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The Bouchons of Lyon

Discovering the Hidden Gems of France's Dining Mecca

By Rion Klawinski

For a great meal at a reasonable price forego Lyon’s expensive 3-star restaurants in favor of its intimate bouchons, traditional Lyonnais restaurants that blend regional cuisine and local wines into a quintessential taste of Burgundy.

A number of bouchons cluster north of Place Bellecour, France’s largest public square, and on La Presqu’île, the narrow peninsula formed by the confluence of the Soâne and Rhône rivers in the heart of Lyon. In Vieux Lyon, the city’s historic district that climbs the hills on the opposite bank of the Soâne, bouchons hide in the quiet side streets and dot the length of rue St. Jean.

Most of the customers are Lyonnais locals, even in the tourist areas, so prices remain low. Daily specials, called Les Suggestions, are chalked on a board in front of most bouchons. Reasonably priced house wine, usually a Beaujolais or a Côtes-du-Rhône, is served in le pot, a slender bottle anchored by a thick bottom.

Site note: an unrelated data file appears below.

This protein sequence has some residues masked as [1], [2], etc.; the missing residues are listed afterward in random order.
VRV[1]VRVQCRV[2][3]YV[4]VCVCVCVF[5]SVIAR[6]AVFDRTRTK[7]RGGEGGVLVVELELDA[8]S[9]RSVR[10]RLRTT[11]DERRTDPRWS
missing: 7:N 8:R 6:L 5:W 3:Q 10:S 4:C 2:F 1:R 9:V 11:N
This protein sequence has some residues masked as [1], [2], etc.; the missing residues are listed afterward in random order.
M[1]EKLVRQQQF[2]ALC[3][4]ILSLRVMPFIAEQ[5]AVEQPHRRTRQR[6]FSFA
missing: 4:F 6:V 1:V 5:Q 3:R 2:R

An up-to-date list of bouchons is available from the tourist office in Place Bellecour. Any bouchon you choose will probably be fine. However, here are a few favorites:

Le Laurencin, at 24, rue Saint-Jean, stands out among the many choices in Vieux Lyon. This cozy bouchon lyonnais, with the comfortable feel of a friendly kitchen, is open seven days a week for both lunch and dinner. I recommend the salad with warmed goat cheese and cuisse de canard, duck breast in a rich wine sauce.

On La Presqu’île, Cafe Comptoir de Lyon at No. 4 rue Tupin, a quiet, pedestrian-only lane leading off the broad and busy rue de la Republique, serves typical bouchon fare and a daily fish special. It’s a favorite of businessmen for an after-work meal.

Along the same street but closer to the Soâne is the slightly more expensive Café du Jura at 25 rue Tupin. A little farther to the north on La Presqu’île, near the Opera de Lyon, Le Garet, at 7 rue du Garet and Chez Georges Le Petit, across the street at No. 8, face each other.

Most bouchons offer outdoor seating. Traditional in more than food, many bouchons observe the summer holidays in France: A number of them close for the latter part of July and either a part or all of August.

RION KLAWINSKI, who took his first trip to France in 1971 and now lives in Chicago with Susan, his wife and traveling companion.

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